by Giacomo Cesana
Close your eyes and think of a sporting brand. If you thought of Nike or Adidas, you are in the majority of the world’s population and this is by no means by chance. The sporting universe is characterised by dynamism, performance, results and improvement. A constant look towards the future and how the industry can evolve.
No-one would be likely to associate sport with the concepts of history, tradition, and a glorious past. But if we look at the world of football, particularly in Europe, where many of the teams are huge global brands, we discover a very homogeneous universe when it comes to the symbols of these teams, in the form of coats-of-arms and rich historic elements. A world in which renewal and improvement, at least from the point of view of visual identity, takes place with great caution, at times even being seen as something negative, as was the case with Everton in England.
Taking our theory, which sees a misalignment of values between the brands of countless European football teams and the world of sport, as fact: what can design do in such a market?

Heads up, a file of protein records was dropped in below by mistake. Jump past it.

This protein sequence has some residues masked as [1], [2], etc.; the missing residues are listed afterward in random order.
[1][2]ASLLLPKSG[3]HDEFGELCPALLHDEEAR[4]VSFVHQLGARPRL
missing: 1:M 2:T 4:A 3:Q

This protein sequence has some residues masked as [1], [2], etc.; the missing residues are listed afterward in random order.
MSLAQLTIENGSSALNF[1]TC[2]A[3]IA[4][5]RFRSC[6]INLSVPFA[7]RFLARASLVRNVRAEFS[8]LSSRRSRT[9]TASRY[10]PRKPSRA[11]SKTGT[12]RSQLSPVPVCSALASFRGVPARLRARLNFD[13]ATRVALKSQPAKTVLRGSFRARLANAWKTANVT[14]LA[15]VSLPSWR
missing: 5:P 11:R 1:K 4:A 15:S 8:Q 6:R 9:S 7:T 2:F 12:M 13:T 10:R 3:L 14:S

There are a couple of examples that in my opinion are worth examining in order to find a solution. The first is the re-branding of the Premier League, the second is the case of Juventus.
In both cases the two companies have undergone an extensive evolution of their historical and traditional past, presenting themselves to fans, spectators, sponsors and investors with an identity which looks to the future and to new challenges. First of all, with a radical change in brand, which abandons the traditional heraldic elements in favour of a more essential and contemporary version, embracing a highly modern brand identity with the use of colours and other graphical elements.
This move is the climax of a process which has seen the Premier League and Juventus as forerunners in the offering of a new brand experience made up of engagement programmes, thematic offers (restaurants, museums, shopping), and even playlists on Spotify: in other words, brands which go far beyond football and individual matches, brand experiences which are capable of also attracting people who are not so interested in football, shifting the focus from the football pitch to wider-ranging areas.
Without these premises it would be difficult to justify such bold changes in the football universe, and it would be difficult to imagine an alternative future in the panorama of football brands, even if, as a creative director and dedicated fan, I hope this is possible.